The First 48: Firefox 4 Released

Mozilla released Firefox 4 on March 22, 2011 and the free and open source web browser had 15.8 million downloads within the first forty-eight hours.

The Firefox team pulled together the following infographic to share some cool stats about the first 48 hours following the launch:

From a security perspective, the following interesting features are built into the browser:

Do Not Track

Many sites track your online behavior and sell that data to advertisers. Firefox 4 has an option that lets you tell sites you want to opt out of behavioral tracking and keep browsing habits private.

Securing Website Connections

This feature keeps attackers from intercepting sensitive data by automatically establishing secure connections to websites that offer secure https servers.

Private Browsing

Turning this feature on protects your browsing history. This feature is great if you’re doing your online banking on a shared computer or checking email from an Internet café.

Instant Web Site ID

This allows a user to be extra sure about a site’s legitimacy before making a purchase. By clicking on the site’s favicon you get an instant identity overview. Another click digs deeper: how many times have you visited? Are your passwords saved? Check up on suspicious sites, avoid Web forgeries and make sure a site is what it claims to be.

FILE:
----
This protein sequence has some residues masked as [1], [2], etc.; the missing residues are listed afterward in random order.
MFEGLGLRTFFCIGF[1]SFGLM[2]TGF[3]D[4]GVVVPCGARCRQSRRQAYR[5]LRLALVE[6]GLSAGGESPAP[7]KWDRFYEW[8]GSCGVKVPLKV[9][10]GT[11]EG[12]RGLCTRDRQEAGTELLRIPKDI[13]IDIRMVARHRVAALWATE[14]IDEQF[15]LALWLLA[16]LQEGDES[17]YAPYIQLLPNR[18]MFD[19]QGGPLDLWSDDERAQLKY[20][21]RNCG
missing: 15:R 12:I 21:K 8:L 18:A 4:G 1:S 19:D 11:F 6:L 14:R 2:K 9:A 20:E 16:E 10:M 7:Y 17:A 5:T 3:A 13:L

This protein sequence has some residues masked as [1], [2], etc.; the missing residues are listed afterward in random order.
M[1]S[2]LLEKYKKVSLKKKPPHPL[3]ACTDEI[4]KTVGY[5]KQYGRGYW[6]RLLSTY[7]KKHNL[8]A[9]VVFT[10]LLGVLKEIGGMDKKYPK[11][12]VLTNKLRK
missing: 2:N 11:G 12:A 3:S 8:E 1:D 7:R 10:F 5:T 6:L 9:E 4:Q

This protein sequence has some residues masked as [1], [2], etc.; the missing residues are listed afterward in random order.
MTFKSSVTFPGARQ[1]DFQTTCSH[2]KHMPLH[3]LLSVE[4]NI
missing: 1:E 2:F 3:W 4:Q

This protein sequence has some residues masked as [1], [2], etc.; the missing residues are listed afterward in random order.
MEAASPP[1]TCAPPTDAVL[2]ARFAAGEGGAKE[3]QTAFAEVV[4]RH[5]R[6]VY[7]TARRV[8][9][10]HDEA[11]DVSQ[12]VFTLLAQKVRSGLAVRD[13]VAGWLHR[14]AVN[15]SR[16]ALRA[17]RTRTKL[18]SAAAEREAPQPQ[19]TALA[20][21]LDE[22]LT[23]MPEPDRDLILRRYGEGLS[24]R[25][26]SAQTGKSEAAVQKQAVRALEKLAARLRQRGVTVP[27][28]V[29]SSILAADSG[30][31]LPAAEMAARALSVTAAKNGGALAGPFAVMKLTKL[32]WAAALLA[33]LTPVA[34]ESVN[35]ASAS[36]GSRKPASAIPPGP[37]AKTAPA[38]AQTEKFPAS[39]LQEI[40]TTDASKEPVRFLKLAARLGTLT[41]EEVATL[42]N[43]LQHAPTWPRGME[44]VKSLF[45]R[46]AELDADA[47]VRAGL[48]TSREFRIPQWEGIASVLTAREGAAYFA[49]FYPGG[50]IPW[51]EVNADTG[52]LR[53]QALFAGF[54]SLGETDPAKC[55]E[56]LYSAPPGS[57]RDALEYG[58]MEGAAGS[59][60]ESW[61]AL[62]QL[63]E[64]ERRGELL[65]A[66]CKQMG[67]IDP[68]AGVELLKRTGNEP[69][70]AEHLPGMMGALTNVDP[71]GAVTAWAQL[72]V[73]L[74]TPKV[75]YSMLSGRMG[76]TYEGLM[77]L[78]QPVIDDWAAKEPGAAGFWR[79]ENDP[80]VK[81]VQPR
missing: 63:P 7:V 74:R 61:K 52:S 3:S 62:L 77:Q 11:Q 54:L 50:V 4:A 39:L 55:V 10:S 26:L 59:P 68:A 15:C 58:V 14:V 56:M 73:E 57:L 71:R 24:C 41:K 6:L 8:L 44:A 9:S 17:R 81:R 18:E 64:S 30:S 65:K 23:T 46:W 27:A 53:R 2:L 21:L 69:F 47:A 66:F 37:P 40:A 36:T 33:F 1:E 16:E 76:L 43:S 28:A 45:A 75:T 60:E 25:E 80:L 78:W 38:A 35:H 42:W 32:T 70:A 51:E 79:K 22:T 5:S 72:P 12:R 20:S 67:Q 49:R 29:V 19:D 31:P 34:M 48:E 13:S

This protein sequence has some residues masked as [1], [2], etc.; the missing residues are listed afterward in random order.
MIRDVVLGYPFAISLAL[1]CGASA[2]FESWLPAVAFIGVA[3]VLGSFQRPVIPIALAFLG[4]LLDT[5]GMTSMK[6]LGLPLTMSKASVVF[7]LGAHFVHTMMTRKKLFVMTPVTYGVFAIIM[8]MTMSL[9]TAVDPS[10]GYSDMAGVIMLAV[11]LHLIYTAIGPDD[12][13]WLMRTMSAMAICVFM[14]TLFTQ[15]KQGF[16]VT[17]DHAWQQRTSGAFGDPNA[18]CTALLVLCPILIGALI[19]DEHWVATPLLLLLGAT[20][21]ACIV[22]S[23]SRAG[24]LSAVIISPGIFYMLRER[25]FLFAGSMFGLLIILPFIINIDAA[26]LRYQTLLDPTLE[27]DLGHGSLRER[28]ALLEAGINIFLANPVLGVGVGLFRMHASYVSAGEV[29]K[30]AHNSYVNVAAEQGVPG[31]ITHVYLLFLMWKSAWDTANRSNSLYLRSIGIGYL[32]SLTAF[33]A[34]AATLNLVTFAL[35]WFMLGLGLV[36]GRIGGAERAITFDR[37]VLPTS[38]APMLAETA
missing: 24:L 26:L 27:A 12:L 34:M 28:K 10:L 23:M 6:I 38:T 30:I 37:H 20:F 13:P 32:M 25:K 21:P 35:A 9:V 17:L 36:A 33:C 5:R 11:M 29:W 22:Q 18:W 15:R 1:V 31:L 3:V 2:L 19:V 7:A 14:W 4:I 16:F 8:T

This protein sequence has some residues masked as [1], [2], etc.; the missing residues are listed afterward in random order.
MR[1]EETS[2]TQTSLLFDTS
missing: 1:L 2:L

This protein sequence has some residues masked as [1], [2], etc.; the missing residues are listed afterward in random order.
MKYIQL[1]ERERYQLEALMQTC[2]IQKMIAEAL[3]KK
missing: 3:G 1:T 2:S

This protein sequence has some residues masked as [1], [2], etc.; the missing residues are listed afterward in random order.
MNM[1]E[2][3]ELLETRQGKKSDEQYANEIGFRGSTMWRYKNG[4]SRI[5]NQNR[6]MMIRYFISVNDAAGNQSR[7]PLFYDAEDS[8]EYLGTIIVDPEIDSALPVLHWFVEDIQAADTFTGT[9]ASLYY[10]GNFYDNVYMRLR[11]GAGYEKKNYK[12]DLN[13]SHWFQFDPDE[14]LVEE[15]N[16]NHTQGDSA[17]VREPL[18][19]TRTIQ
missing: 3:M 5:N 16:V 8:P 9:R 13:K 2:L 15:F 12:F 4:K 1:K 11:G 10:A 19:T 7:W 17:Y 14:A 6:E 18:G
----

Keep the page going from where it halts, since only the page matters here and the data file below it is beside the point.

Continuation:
Parental Controls

Enforce parental control settings you’ve entered on Windows 7 to stop unwanted downloads and more.


Firefox 4 gets a fresh update of forgery sites about 48 times a day, so if you try to visit a fraudulent site that’s pretending to be someone you trust (like your bank), a warning message will stop you before any harm is done.

Clear Recent History

Clear all your private data or just your activity over the past few hours with a few quick clicks. You have full control over what to delete – this is a useful feature when you use public internet facilities like the an internet café or the local library.

Content Security Policy

The Content Security Policy in Firefox is designed to shut down cross-site scripting attacks by providing a mechanism for sites to explicitly tell the browser which content is legitimate. The browser can then disregard any content that has not been blessed by the site, keeping you protected in the process.

You can read more of the features here.